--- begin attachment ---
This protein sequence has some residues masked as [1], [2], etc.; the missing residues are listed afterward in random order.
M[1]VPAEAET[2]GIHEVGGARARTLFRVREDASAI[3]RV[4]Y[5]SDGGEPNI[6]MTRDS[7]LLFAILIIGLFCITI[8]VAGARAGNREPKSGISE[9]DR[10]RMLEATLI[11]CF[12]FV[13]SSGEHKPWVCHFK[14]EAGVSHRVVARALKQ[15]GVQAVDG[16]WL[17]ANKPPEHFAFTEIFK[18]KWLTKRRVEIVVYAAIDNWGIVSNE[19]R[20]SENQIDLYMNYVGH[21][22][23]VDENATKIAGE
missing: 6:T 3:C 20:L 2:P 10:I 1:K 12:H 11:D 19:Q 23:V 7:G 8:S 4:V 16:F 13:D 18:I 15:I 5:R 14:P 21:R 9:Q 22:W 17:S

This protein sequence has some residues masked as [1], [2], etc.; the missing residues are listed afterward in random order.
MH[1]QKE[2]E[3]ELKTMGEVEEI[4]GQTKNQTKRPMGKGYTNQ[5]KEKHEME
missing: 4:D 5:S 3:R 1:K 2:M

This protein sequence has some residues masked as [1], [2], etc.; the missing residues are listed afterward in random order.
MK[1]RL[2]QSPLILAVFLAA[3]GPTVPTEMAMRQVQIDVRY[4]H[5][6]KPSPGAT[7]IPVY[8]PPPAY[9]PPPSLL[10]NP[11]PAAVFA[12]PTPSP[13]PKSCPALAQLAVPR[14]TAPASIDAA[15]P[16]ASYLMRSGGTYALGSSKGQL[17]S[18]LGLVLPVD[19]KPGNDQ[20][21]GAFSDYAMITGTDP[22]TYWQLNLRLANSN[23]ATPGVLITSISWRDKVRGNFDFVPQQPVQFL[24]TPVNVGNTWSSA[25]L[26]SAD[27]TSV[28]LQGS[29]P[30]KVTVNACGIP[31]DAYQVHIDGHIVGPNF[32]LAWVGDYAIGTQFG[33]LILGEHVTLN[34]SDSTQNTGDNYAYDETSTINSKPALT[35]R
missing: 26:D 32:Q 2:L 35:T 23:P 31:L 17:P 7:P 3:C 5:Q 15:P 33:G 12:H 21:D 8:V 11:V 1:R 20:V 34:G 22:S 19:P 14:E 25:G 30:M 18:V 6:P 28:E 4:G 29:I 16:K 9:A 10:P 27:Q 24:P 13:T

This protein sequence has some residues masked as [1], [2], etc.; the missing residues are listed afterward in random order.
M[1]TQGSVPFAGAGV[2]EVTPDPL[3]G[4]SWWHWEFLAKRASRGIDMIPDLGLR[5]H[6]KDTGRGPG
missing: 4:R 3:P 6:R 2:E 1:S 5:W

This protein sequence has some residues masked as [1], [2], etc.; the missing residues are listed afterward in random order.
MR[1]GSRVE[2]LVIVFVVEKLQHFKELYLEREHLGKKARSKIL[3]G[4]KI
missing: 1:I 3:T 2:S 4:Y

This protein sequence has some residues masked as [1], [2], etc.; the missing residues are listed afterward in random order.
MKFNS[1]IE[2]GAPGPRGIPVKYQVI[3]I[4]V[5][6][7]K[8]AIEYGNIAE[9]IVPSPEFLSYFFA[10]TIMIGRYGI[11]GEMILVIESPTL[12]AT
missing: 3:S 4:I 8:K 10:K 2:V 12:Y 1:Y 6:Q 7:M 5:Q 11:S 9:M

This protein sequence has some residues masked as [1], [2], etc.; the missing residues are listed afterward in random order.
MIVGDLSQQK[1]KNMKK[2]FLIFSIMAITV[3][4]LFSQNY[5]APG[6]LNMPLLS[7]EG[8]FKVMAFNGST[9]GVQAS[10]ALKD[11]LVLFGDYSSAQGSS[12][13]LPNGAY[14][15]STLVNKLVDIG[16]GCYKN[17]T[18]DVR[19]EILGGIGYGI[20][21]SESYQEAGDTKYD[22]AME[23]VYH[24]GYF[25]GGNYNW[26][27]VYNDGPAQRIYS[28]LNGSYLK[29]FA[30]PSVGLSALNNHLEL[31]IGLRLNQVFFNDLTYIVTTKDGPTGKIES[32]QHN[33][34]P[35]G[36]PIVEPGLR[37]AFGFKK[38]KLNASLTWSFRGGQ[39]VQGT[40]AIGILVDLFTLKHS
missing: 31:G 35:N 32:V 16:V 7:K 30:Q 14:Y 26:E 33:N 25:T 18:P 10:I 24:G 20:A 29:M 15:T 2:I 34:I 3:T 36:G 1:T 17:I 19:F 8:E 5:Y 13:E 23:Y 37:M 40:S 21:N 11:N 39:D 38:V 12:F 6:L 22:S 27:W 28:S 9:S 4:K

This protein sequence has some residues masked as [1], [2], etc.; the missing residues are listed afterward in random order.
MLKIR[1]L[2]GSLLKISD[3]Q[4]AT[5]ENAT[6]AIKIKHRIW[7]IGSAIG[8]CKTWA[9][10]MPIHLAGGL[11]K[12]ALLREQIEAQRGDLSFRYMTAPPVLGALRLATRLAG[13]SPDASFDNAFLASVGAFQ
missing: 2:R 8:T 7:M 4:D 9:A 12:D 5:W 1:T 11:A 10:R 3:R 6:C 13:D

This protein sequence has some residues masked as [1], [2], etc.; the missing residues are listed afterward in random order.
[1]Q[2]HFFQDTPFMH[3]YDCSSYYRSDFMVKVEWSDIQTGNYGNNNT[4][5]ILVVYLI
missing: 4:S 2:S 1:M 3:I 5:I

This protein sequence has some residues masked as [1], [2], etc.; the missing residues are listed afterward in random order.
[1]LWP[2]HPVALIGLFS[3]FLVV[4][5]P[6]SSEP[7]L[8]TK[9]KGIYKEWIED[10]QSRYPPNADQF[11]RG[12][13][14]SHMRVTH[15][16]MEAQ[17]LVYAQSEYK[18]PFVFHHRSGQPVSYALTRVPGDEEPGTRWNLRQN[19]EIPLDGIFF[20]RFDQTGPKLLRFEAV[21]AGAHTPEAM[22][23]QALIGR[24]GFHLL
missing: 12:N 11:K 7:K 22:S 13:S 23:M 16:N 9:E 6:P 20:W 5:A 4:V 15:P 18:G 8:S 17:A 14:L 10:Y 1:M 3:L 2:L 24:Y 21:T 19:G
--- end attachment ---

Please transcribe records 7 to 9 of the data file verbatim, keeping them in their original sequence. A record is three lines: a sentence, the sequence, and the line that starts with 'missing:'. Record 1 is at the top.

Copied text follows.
This protein sequence has some residues masked as [1], [2], etc.; the missing residues are listed afterward in random order.
MIVGDLSQQK[1]KNMKK[2]FLIFSIMAITV[3][4]LFSQNY[5]APG[6]LNMPLLS[7]EG[8]FKVMAFNGST[9]GVQAS[10]ALKD[11]LVLFGDYSSAQGSS[12][13]LPNGAY[14][15]STLVNKLVDIG[16]GCYKN[17]T[18]DVR[19]EILGGIGYGI[20][21]SESYQEAGDTKYD[22]AME[23]VYH[24]GYF[25]GGNYNW[26][27]VYNDGPAQRIYS[28]LNGSYLK[29]FA[30]PSVGLSALNNHLEL[31]IGLRLNQVFFNDLTYIVTTKDGPTGKIES[32]QHN[33][34]P[35]G[36]PIVEPGLR[37]AFGFKK[38]KLNASLTWSFRGGQ[39]VQGT[40]AIGILVDLFTLKHS
missing: 31:G 35:N 32:V 16:V 7:K 30:Q 14:Y 26:E 33:N 25:T 18:P 10:I 24:G 20:A 29:M 15:T 2:I 34:I 3:T 36:G 1:T 17:I 19:F 8:E 5:Y 13:E 23:Y 37:M 40:S 21:N 11:N 39:D 38:V 12:F 6:L 22:S 27:W 28:S 9:S 4:K

This protein sequence has some residues masked as [1], [2], etc.; the missing residues are listed afterward in random order.
MLKIR[1]L[2]GSLLKISD[3]Q[4]AT[5]ENAT[6]AIKIKHRIW[7]IGSAIG[8]CKTWA[9][10]MPIHLAGGL[11]K[12]ALLREQIEAQRGDLSFRYMTAPPVLGALRLATRLAG[13]SPDASFDNAFLASVGAFQ
missing: 2:R 8:T 7:M 4:D 9:A 12:D 5:W 1:T 11:A 10:R 3:R 6:C 13:D

This protein sequence has some residues masked as [1], [2], etc.; the missing residues are listed afterward in random order.
[1]Q[2]HFFQDTPFMH[3]YDCSSYYRSDFMVKVEWSDIQTGNYGNNNT[4][5]ILVVYLI
missing: 4:S 2:S 1:M 3:I 5:I